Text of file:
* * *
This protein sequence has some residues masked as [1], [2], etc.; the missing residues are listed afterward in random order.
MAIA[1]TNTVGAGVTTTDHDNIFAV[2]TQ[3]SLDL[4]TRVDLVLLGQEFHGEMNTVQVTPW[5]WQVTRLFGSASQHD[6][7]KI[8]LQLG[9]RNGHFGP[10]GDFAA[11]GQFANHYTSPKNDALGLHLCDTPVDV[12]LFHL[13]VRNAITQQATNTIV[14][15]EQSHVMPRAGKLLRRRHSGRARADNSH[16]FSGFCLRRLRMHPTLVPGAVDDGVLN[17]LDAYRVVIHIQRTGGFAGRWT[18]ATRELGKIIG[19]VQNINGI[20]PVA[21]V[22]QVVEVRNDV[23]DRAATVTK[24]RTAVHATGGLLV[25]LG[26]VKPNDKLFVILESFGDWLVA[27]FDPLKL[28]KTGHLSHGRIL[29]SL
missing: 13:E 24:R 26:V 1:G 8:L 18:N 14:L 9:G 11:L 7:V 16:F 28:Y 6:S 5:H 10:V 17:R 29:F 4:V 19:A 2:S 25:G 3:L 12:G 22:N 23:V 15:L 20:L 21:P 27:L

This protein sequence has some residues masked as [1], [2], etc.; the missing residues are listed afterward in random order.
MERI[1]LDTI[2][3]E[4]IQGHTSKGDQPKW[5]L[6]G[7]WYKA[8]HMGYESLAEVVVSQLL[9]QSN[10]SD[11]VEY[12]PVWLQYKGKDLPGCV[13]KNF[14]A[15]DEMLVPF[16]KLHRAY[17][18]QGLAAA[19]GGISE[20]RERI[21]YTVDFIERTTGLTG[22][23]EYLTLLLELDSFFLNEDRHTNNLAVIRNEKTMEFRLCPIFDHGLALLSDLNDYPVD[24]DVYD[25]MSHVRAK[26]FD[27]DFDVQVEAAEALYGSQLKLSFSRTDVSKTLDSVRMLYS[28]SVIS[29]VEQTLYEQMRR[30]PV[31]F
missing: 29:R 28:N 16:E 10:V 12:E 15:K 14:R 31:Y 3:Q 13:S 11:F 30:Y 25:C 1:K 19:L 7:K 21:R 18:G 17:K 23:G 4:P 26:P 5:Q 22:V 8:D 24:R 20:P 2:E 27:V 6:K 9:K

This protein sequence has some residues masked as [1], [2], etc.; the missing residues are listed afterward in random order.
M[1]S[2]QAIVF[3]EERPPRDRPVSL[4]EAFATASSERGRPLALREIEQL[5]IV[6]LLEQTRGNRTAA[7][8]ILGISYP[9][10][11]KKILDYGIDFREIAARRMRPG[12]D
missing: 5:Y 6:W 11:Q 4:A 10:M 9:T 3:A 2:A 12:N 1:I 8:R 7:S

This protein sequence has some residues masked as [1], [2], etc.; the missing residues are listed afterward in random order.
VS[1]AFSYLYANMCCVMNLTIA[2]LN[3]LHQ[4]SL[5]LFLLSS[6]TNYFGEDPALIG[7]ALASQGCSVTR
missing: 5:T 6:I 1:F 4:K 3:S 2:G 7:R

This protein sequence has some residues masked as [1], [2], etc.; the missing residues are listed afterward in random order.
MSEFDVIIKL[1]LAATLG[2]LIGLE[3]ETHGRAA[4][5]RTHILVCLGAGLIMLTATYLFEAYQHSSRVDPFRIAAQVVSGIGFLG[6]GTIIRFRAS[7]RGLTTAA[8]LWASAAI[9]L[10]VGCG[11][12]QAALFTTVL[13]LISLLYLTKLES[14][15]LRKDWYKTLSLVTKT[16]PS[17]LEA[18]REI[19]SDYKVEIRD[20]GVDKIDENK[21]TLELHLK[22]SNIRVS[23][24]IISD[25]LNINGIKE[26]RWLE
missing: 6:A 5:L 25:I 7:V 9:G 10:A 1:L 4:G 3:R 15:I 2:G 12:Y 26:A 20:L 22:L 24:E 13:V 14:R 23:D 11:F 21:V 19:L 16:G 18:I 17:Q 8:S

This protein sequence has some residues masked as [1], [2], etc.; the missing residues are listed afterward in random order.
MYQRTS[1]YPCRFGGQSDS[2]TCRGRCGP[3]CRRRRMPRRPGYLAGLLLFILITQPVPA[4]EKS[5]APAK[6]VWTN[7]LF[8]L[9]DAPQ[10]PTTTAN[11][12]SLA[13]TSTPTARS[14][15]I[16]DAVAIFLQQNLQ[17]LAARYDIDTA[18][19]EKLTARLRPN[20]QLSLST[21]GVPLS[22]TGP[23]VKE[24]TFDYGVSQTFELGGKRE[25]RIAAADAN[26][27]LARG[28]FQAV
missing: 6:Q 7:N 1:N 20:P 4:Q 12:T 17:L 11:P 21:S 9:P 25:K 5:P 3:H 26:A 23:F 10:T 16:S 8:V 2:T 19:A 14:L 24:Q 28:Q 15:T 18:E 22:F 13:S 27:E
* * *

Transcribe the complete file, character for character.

This protein sequence has some residues masked as [1], [2], etc.; the missing residues are listed afterward in random order.
MAIA[1]TNTVGAGVTTTDHDNIFAV[2]TQ[3]SLDL[4]TRVDLVLLGQEFHGEMNTVQVTPW[5]WQVTRLFGSASQHD[6][7]KI[8]LQLG[9]RNGHFGP[10]GDFAA[11]GQFANHYTSPKNDALGLHLCDTPVDV[12]LFHL[13]VRNAITQQATNTIV[14][15]EQSHVMPRAGKLLRRRHSGRARADNSH[16]FSGFCLRRLRMHPTLVPGAVDDGVLN[17]LDAYRVVIHIQRTGGFAGRWT[18]ATRELGKIIG[19]VQNINGI[20]PVA[21]V[22]QVVEVRNDV[23]DRAATVTK[24]RTAVHATGGLLV[25]LG[26]VKPNDKLFVILESFGDWLVA[27]FDPLKL[28]KTGHLSHGRIL[29]SL
missing: 13:E 24:R 26:V 1:G 8:L 18:N 14:L 9:G 11:L 7:V 16:F 28:Y 6:S 5:H 10:V 17:R 29:F 4:V 19:A 2:S 25:G 3:L 12:G 22:N 23:V 15:L 20:L 21:P 27:L

This protein sequence has some residues masked as [1], [2], etc.; the missing residues are listed afterward in random order.
MERI[1]LDTI[2][3]E[4]IQGHTSKGDQPKW[5]L[6]G[7]WYKA[8]HMGYESLAEVVVSQLL[9]QSN[10]SD[11]VEY[12]PVWLQYKGKDLPGCV[13]KNF[14]A[15]DEMLVPF[16]KLHRAY[17][18]QGLAAA[19]GGISE[20]RERI[21]YTVDFIERTTGLTG[22][23]EYLTLLLELDSFFLNEDRHTNNLAVIRNEKTMEFRLCPIFDHGLALLSDLNDYPVD[24]DVYD[25]MSHVRAK[26]FD[27]DFDVQVEAAEALYGSQLKLSFSRTDVSKTLDSVRMLYS[28]SVIS[29]VEQTLYEQMRR[30]PV[31]F
missing: 29:R 28:N 16:E 10:V 12:E 15:K 14:R 31:Y 3:Q 13:S 11:F 30:Y 25:C 1:K 19:L 7:K 21:R 18:G 17:K 23:G 4:P 26:P 5:Q 22:V 8:D 24:R 20:P 2:E 27:V 6:K 9:K

This protein sequence has some residues masked as [1], [2], etc.; the missing residues are listed afterward in random order.
M[1]S[2]QAIVF[3]EERPPRDRPVSL[4]EAFATASSERGRPLALREIEQL[5]IV[6]LLEQTRGNRTAA[7][8]ILGISYP[9][10][11]KKILDYGIDFREIAARRMRPG[12]D
missing: 5:Y 6:W 11:Q 4:A 10:M 9:T 3:A 2:A 12:N 1:I 8:R 7:S

This protein sequence has some residues masked as [1], [2], etc.; the missing residues are listed afterward in random order.
VS[1]AFSYLYANMCCVMNLTIA[2]LN[3]LHQ[4]SL[5]LFLLSS[6]TNYFGEDPALIG[7]ALASQGCSVTR
missing: 5:T 6:I 1:F 4:K 3:S 2:G 7:R

This protein sequence has some residues masked as [1], [2], etc.; the missing residues are listed afterward in random order.
MSEFDVIIKL[1]LAATLG[2]LIGLE[3]ETHGRAA[4][5]RTHILVCLGAGLIMLTATYLFEAYQHSSRVDPFRIAAQVVSGIGFLG[6]GTIIRFRAS[7]RGLTTAA[8]LWASAAI[9]L[10]VGCG[11][12]QAALFTTVL[13]LISLLYLTKLES[14][15]LRKDWYKTLSLVTKT[16]PS[17]LEA[18]REI[19]SDYKVEIRD[20]GVDKIDENK[21]TLELHLK[22]SNIRVS[23][24]IISD[25]LNINGIKE[26]RWLE
missing: 6:A 5:L 25:I 7:V 9:G 10:A 1:L 4:G 3:R 15:I 2:G 12:Y 26:A 20:L 22:L 24:E 13:V 14:R 23:D 11:F 21:V 19:L 16:G 18:I 17:Q 8:S

This protein sequence has some residues masked as [1], [2], etc.; the missing residues are listed afterward in random order.
MYQRTS[1]YPCRFGGQSDS[2]TCRGRCGP[3]CRRRRMPRRPGYLAGLLLFILITQPVPA[4]EKS[5]APAK[6]VWTN[7]LF[8]L[9]DAPQ[10]PTTTAN[11][12]SLA[13]TSTPTARS[14][15]I[16]DAVAIFLQQNLQ[17]LAARYDIDTA[18][19]EKLTARLRPN[20]QLSLST[21]GVPLS[22]TGP[23]VKE[24]TFDYGVSQTFELGGKRE[25]RIAAADAN[26][27]LARG[28]FQAV
missing: 6:Q 7:N 1:N 20:P 4:Q 12:T 17:L 11:P 21:S 9:P 25:K 5:P 3:H 26:A 23:F 10:T 16:S 8:V 2:T 19:A 14:L 24:Q 28:Q 15:T 18:E 22:F 13:S 27:E